Yang Yuanqing, chief executive officer of Beijing-based computer maker Lenovo Group Ltd., said gains would boost consumers’ purchasing power. Qin Xiao, chairman of China Merchants Bank Co., said an end to the yuan’s 20-month peg to the dollar would let lenders set market-based interest rates. Chen Daifu, chairman of Hunan Lengshuijiang Iron & Steel Group Co., said a stronger currency would cut import costs.

China Killed IMF Report on Their Currency Manipulation

Buried in the article IMF warns wealth nations of debt is this gem:

The I.M.F.’s staff concluded in a report last summer that the renminbi was “substantially undervalued, ” and that this was contributing to China’s large trade surpluses in recent years. But China has blocked the release of that report, a prerogative of the I.M.F.’s member countries, although most allow the release of the I.M.F. staff’s reports on their economies.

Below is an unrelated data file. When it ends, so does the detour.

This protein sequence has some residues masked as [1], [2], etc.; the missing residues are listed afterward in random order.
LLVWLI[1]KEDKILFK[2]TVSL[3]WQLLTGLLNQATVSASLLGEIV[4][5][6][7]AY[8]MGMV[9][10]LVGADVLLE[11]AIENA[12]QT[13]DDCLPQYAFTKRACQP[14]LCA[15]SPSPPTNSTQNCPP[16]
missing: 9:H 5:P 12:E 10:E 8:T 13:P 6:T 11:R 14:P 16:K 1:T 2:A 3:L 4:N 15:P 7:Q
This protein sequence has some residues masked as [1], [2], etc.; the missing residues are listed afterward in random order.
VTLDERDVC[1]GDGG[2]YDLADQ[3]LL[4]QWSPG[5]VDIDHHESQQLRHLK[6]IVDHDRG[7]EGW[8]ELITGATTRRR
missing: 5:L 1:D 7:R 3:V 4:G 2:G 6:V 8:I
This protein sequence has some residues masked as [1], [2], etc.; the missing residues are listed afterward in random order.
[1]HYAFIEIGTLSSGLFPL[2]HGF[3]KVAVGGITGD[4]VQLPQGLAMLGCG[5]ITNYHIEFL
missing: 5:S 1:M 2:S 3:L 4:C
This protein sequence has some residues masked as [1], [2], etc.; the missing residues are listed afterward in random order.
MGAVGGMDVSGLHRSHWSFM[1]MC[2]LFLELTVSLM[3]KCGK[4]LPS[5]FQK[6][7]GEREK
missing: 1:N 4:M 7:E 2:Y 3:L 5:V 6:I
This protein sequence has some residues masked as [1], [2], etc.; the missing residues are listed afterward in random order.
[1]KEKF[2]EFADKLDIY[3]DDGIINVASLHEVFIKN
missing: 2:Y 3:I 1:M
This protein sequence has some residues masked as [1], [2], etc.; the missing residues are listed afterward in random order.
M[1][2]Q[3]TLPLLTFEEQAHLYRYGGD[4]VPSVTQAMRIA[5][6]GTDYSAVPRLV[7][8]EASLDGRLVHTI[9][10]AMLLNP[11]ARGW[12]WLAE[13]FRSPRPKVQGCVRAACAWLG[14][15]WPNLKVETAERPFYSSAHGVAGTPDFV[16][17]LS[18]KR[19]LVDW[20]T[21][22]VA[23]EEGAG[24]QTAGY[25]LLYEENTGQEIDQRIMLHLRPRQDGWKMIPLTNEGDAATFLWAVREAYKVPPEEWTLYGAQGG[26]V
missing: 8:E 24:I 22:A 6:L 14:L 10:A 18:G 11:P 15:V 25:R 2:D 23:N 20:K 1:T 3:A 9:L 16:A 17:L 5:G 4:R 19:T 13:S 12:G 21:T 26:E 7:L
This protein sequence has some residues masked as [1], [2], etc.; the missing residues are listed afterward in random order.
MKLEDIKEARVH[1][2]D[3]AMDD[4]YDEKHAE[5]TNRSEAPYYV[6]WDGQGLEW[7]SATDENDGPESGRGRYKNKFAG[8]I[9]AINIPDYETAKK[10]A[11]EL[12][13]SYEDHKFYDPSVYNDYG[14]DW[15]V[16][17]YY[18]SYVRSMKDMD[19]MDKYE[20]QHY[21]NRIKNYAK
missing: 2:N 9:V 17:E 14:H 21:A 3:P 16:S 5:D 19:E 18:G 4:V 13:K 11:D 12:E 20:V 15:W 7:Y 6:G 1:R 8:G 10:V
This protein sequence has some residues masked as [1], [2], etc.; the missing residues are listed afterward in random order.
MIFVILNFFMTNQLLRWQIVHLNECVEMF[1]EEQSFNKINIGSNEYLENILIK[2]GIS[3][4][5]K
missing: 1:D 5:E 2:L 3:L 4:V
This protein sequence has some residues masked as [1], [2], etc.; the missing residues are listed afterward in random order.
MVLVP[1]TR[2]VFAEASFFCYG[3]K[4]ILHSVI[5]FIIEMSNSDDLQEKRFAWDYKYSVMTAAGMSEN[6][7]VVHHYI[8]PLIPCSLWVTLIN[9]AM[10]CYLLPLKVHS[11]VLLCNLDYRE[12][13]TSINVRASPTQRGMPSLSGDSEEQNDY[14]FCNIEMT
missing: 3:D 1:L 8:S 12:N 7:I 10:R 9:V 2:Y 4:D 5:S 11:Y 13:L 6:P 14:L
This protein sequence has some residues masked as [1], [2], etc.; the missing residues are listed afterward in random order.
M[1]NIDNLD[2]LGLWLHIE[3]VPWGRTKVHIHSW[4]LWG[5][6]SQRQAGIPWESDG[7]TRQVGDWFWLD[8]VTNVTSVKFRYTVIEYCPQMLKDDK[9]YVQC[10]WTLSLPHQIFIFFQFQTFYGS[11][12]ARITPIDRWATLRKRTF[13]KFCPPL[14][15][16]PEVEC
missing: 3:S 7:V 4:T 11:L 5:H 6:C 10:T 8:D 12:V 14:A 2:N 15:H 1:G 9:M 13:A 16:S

China didn't like the IMF call out their currency manipulation so they bury the report? Gets even better. Be prepared for a propaganda war due to a statistical anomaly, (really, who does trust official Chinese statistics on their economy?), China will report a trade deficit:

Paul Krugman Takes on China's Currency Manipulation

Anyone reading this site knows we have talked in depth about China's currency manipulation. Now Paul Krugman takes it on, which is good news due to the devastating impact currency manipulation has on the U.S. economy, especially jobs and manufacturing.

Widespread complaints that China was manipulating its currency — selling renminbi and buying foreign currencies, so as to keep the renminbi weak and China’s exports artificially competitive — began around 2003. At that point China was adding about $10 billion a month to its reserves, and in 2003 it ran an overall surplus on its current account — a broad measure of the trade balance — of $46 billion.